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Regulation and Compliance > Litigation

How an IRS Contractor Leaked Tax Data on Trump, Bezos and Musk

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What You Need to Know

  • Charles Littlejohn stole tax information on thousands of wealthy Americans and leaked it to several media outlets.
  • ProPublica noted it published stories about tax data that spanned more than 15 years.
  • Littlejohn pleaded guilty to a single charge that carries a prison term as long as five years.

A former Internal Revenue Service contractor used a private website to store secret tax return information he stole about former President Donald Trump and leaked to the New York Times, court records show.

Charles Littlejohn, 38, pleaded guilty Oct. 12 to stealing Trump’s data from the IRS and leaking it to the Times. He also stole tax return information about thousands of wealthy Americans — including Ken Griffin, Elon Musk, and Jeff Bezos — and leaked it to ProPublica.

The manner in which Littlejohn pulled off one of the most egregious security breaches in IRS history was revealed Sunday in a court filing.

Lawmakers and government watchdogs have repeatedly warned about about lax safeguards at the IRS, which processed 260 million tax returns last year. The filing said nothing about Littlejohn’s motive.

How the Data Was Hidden

To avoid detection, Littlejohn accessed Trump’s tax return and other information in late 2018 by querying an IRS database using more “generalized parameters” rather than directly searching for the former president’s data, according to the filing.

He then uploaded the data to a personal, private website he controlled rather than downloading it to a physical storage device or using a remote storage website.

That allowed him to “avoid IRS protocols designed to detect and prevent large downloads or uploads” from agency devices or systems, according to the filing, which lays out the factual basis for his guilty plea.

That day, he used a personal computer to download the data from the private website, storing it in multiple locations, including personal data storage devices like his Apple iPod. In May 2019, he contacted the Times about leaking Trump’s tax data, disclosing it between August and October of that year.

In September 2020 — weeks before Trump lost the election to Joe Biden — the Times  published the first of several stories, revealing he paid $750 in federal income taxes in 2016 and 2017, and no taxes in 10 of the previous 15 years.

Littlejohn used a similar method, including a private website, to store data he stole on thousands of the nation’s wealthiest people before leaking it to ProPublica, the filing shows. They included billionaires Griffin, Bezos and Musk. The news outlet noted in the series it published about the tax data that it spanned more than 15 years.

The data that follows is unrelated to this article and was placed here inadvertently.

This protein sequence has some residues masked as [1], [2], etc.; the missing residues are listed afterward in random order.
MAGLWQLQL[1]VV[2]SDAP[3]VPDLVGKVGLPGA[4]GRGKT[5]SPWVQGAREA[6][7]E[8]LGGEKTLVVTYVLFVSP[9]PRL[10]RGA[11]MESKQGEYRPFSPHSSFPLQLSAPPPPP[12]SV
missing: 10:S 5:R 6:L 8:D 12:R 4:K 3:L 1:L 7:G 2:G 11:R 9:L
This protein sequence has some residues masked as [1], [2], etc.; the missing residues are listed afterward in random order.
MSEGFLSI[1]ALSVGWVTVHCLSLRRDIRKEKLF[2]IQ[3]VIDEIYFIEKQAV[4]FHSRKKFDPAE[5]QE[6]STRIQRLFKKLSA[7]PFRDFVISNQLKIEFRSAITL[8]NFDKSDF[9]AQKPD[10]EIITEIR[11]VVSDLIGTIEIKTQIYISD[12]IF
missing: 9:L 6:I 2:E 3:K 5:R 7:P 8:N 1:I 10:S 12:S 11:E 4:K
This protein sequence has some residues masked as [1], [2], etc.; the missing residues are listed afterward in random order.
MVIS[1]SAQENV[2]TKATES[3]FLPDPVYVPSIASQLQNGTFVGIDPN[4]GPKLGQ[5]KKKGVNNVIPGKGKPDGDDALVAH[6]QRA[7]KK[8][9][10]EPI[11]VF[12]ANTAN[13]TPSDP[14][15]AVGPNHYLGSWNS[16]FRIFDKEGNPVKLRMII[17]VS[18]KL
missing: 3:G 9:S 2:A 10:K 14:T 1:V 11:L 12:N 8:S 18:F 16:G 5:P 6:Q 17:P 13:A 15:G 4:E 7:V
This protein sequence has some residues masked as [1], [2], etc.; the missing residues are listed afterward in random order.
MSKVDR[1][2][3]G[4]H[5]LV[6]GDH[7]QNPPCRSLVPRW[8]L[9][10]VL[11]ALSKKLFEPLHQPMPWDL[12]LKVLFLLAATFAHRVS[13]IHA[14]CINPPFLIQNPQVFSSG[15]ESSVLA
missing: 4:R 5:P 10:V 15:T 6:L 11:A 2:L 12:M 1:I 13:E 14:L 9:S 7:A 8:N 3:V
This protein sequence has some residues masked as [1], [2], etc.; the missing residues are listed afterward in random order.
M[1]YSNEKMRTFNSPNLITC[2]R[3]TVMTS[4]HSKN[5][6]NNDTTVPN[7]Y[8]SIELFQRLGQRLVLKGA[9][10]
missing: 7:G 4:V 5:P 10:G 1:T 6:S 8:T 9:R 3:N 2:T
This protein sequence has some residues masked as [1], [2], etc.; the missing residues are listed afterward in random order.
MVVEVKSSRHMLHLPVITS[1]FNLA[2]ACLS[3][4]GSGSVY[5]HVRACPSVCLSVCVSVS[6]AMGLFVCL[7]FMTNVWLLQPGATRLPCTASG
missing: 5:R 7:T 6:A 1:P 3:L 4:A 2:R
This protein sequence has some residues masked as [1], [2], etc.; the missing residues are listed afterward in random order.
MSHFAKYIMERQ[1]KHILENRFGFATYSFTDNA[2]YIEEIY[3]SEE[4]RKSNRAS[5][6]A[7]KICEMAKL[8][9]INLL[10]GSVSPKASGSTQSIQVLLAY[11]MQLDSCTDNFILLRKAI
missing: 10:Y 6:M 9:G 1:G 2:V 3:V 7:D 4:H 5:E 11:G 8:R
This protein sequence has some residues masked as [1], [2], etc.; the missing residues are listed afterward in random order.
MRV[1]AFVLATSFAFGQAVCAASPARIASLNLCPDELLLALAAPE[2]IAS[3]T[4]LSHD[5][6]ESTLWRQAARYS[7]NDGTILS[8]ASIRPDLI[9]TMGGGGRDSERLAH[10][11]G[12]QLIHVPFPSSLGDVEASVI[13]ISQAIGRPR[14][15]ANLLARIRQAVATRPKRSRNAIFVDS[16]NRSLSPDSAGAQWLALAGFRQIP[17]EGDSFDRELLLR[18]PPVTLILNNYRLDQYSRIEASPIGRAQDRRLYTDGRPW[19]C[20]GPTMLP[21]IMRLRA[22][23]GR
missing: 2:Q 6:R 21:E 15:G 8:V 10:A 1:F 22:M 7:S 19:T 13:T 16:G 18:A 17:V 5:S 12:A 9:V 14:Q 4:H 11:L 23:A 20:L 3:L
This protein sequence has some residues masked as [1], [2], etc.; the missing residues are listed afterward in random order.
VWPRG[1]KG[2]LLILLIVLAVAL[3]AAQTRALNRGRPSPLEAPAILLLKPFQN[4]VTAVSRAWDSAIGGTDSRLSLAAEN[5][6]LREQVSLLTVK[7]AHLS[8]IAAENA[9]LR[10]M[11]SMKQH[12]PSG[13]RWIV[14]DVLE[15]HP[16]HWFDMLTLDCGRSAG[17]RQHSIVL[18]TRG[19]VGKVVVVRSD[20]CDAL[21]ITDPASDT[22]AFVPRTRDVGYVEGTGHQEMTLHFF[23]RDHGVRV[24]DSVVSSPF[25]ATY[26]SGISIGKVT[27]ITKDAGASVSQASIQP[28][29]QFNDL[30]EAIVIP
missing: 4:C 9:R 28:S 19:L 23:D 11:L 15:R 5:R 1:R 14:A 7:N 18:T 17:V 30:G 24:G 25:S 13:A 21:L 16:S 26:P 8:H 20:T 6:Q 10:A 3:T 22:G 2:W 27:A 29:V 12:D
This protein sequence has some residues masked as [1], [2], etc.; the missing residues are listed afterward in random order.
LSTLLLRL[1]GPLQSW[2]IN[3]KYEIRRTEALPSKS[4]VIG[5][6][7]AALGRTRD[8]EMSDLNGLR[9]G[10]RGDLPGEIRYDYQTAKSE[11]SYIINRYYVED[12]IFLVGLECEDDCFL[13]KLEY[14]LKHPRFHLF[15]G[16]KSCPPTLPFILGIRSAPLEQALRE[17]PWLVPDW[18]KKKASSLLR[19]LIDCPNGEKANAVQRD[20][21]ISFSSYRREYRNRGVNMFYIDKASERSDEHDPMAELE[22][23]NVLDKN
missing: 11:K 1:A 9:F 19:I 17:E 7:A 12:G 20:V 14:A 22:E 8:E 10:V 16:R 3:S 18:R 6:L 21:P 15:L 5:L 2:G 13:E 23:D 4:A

In uploading the data, he used two “virtual machines,” or “essentially simulated version of physical computers,” the filing said. He “promptly destroyed these machines” after using them to steal the data.

In September 2020, he contacted ProPublica to discuss the possibility of sharing the data on wealthy taxpayers. He then anonymously mailed the data to ProPublica on a password-protected storage device.

Two months later, he gave a journalist there the password. ProPublica has published nearly 50 stories based on that data.

ProPublica reported that billionaires including Bezos and Musk had in some years paid minimal or no income tax even as their fortunes soared. It outlined the tax strategies available to Americans in the top 0.1% of wealth. Michael Bloomberg, majority owner of Bloomberg News parent Bloomberg LP, was among those included in the reporting.

Guilty Plea

Littlejohn pleaded guilty to a single charge that carries a prison term as long as five years, but likely faces an estimated range of eight to 14 months, according to his plea deal. His sentencing is set for Jan. 29.

U.S. District Judge Ana Reyes accepted the guilty plea from Littlejohn despite an objection from Trump’s attorney Alina Habba, who spoke during the hearing and called the leak an “atrocity” and an “egregious breach.” Habba asked the judge to impose the maximum prison term if the deal went forward.

Reyes said that although she didn’t see grounds to reject Littlejohn’s guilty plea, she agreed with Habba that it was “unacceptable” for people to take the law into their own hands and vowed there would be “severe consequences.”

Littlejohn worked as a contractor for the same consulting firm from 2008 to 2010, 2012 to 2013, and 2017 to 2021, according to the filing. The firm wasn’t identified.

The case is U.S. v. Littlejohn, 23-cr-00343, US District Court, District of Columbia.

(Photo of Donald Trump from Bloomberg)

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